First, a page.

Cementing a new tradition—researchers explore effectiveness of various joining materials in rotary kilns

By Lisa McDonald / December 21, 2021

Steel plates are the typical material used to join refractory ceramics in rotary kilns, but certain conditions can lead the steel to deteriorate and cause catastrophic wear. Researchers in Japan explored whether a basic mortar could be used instead of steel plates.

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Video: Considerations of colored concrete

By Lisa McDonald / July 28, 2021

Adding pigment to cement is one way to produce colored concrete. Researchers in China and Morocco showed that the content and purity of the pigment can have adverse effects on the cement’s properties.

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Video: Cement production in Sweden

By Lisa McDonald / July 21, 2021

Despite concrete being the second most consumed material in the world, the global construction industry currently is experiencing a cement shortage due to the COVID-19 pandemic. Learn how a recent decision by the Swedish Supreme Land and Environmental Court may complicate Sweden’s cement production further in the coming months and years.

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Video: Designing concrete trumpets using 3D printing

By Lisa McDonald / May 12, 2021

Wind instruments can be made from an array of materials because the sound depends mainly on how the air is shaped rather than the instrument’s body. Learn how a German mechanical engineer used 3D printing to design a trumpet out of concrete.

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Reinforcing waste-based concrete: Plastic fibers improve mechanical properties of cement–glass composite

By Lisa McDonald / February 16, 2021

Substituting waste materials for cement in concrete helps lower the concrete industry’s carbon emissions and keeps waste materials out of landfills. However, large amounts of glass cullet in concrete will decrease the concrete’s mechanical properties. Researchers in Poland investigated reinforcing the cement–glass composite using plastic fibers.

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Repurpose waste concrete through additive manufacturing

By Lisa McDonald / December 1, 2020

To date, recycling of building rubble into new construction products is limited because the material does not meet strict building regulations. A new £6 million project led by Manchester Metropolitan University and partners across Europe aims to overcome this limitation using additive manufacturing because products produced this way are not subject to the same building restrictions.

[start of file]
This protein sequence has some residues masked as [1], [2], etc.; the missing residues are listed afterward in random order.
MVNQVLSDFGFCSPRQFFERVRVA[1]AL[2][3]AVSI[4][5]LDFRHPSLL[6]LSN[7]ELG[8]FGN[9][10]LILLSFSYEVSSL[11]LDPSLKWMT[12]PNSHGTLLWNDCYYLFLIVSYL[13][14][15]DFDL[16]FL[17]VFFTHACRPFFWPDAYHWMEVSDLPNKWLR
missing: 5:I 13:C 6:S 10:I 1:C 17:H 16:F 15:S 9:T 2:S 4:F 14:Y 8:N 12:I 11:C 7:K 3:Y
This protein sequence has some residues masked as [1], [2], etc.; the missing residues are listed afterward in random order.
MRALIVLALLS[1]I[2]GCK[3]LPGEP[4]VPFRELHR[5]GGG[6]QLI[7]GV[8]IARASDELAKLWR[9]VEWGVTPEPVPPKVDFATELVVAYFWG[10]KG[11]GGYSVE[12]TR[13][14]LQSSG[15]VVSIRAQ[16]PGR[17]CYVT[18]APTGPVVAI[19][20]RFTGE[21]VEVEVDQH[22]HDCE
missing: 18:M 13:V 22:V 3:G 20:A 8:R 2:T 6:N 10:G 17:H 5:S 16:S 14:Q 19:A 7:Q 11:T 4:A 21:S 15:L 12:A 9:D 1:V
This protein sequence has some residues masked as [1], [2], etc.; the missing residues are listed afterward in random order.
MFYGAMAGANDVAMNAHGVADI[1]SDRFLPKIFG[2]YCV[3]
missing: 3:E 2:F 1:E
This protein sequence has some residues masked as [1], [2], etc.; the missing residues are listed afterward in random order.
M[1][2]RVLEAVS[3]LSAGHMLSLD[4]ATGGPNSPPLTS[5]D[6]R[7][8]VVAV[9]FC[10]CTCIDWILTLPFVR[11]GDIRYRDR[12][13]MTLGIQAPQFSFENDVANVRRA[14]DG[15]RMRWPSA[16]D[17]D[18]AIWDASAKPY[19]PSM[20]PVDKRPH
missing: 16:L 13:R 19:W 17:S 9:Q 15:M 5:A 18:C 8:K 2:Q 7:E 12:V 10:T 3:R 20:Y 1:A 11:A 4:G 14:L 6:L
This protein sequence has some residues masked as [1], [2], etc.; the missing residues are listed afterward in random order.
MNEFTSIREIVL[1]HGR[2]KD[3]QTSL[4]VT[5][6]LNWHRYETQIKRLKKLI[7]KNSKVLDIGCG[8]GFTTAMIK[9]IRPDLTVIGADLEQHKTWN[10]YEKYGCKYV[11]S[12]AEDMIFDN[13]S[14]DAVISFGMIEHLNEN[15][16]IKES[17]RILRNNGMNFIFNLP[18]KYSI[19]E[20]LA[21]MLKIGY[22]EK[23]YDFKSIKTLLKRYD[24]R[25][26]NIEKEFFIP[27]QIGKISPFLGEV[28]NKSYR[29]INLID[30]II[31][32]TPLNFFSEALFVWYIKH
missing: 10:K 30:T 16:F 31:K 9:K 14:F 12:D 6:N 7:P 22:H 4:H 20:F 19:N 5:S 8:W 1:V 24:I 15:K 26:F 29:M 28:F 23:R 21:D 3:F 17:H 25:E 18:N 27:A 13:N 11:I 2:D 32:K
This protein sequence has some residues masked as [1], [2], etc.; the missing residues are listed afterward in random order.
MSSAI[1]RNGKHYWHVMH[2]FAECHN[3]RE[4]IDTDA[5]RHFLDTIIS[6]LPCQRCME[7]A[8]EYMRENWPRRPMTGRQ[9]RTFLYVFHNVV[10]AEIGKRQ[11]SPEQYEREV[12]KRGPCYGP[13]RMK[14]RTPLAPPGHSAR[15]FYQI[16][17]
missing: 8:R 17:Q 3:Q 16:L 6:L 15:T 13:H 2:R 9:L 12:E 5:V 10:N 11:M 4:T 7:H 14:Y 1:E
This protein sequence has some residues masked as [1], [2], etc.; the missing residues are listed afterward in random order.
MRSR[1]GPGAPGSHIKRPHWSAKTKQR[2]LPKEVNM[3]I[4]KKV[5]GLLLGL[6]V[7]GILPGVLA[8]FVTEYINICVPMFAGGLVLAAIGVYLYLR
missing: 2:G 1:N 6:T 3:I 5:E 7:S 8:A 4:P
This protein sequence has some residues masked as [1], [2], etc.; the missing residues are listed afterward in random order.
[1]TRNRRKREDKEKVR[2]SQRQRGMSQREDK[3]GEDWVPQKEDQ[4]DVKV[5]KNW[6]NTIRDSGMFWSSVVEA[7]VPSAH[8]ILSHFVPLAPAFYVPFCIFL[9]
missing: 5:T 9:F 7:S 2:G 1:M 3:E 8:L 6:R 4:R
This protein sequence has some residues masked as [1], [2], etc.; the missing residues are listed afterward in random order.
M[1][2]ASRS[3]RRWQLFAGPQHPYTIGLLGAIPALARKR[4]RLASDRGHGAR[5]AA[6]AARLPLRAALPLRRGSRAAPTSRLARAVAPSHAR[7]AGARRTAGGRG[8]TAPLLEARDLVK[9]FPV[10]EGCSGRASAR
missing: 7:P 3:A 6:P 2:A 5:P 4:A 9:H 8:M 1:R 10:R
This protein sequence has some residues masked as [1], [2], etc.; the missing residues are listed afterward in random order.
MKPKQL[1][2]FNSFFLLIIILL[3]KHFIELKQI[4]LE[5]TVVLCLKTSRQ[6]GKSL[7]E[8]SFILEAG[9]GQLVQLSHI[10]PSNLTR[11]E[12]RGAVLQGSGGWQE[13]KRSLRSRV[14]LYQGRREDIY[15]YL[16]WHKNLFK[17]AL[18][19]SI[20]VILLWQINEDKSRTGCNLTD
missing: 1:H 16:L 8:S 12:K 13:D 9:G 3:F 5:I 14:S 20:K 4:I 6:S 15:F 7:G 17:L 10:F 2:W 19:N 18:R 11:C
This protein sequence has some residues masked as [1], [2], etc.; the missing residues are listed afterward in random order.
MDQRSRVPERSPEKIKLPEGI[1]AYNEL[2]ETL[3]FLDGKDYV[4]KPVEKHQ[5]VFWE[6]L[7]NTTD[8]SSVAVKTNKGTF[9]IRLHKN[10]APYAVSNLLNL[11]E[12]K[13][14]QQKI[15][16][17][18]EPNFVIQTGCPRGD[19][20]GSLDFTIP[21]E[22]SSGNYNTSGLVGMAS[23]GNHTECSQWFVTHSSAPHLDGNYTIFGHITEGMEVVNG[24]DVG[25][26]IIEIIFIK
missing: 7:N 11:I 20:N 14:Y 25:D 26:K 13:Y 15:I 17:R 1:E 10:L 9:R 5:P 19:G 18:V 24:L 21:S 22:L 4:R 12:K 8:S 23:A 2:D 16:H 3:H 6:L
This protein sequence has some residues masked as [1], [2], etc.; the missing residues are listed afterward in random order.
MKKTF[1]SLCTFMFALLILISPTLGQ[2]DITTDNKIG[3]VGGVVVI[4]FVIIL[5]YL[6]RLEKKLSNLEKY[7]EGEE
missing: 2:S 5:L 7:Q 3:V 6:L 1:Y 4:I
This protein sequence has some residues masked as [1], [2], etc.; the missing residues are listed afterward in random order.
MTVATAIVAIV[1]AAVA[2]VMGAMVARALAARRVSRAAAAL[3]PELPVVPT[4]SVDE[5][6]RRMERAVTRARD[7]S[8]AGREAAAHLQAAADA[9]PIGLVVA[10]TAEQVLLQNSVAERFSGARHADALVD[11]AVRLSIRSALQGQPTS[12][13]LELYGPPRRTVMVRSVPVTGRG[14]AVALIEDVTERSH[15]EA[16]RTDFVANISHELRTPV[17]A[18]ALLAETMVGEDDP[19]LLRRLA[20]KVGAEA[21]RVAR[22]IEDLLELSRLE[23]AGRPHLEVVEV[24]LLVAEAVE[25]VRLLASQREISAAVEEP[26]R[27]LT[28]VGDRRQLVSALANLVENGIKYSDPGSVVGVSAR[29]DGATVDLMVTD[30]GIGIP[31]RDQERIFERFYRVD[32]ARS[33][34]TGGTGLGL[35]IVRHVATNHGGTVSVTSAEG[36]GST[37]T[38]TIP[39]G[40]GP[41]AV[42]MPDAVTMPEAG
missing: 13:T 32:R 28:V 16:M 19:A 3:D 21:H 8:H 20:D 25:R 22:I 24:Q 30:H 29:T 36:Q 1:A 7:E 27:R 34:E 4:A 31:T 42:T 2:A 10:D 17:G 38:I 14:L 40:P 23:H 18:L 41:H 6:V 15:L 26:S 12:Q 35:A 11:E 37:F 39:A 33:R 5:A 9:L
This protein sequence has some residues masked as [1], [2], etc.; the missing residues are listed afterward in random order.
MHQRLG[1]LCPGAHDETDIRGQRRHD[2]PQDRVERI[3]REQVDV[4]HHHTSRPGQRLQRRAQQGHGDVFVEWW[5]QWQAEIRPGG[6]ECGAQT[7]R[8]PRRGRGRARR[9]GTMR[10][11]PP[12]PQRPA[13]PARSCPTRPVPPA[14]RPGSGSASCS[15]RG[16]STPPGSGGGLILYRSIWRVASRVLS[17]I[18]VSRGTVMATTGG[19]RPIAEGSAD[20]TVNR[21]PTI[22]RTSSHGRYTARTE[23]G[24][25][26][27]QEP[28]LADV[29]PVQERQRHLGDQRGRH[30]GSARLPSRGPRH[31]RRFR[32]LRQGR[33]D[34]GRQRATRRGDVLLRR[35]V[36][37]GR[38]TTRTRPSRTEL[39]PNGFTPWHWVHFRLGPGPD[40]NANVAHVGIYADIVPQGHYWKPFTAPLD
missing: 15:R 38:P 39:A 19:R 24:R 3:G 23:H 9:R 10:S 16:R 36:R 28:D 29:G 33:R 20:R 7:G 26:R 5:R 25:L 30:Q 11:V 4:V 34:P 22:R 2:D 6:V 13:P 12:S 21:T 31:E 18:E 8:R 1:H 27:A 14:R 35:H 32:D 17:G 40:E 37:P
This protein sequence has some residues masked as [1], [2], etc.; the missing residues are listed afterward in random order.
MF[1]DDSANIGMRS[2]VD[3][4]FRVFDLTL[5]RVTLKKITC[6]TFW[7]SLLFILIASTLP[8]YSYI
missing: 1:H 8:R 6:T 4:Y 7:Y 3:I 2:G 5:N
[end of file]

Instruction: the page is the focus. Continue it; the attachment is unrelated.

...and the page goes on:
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Weak concrete, heavy trucks—understanding reasons for sewer line failure

By Lisa McDonald / August 7, 2020

Numerous factors contribute to failure of concrete sewer pipes. Researchers at The Ohio State University used a surrogate model to identify which factors play the largest role in these failures, isolating critical areas for improvement.

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Video: Pursuing carbon capture at the industrial scale

By Lisa McDonald / May 27, 2020

Carbon capture and storage is one method the global cement industry is investigating to reduce carbon dioxide emissions. An ongoing study in Norway could become the world’s first cement plant to use this technology at full scale.

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ACerS Division membership offers networking, leadership opportunities, and more, says ACerS Fellow

By Faye Oney / April 27, 2020

ACerS Fellow David Lange has been involved in the Cements Division since the early 1990s. He believes his Division experience has contributed to his career growth.

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A creeping suspicion—modified concrete creep model considers drying-induced damage

By Lisa McDonald / February 21, 2020

Existing creep damage models for concrete assume compressive and tensile creep are identical, but recent experimental evidence suggests otherwise. Researchers from the United Kingdom and China propose a modified model that accounts for drying-induced damages and load eccentricity to more accurately model creep.

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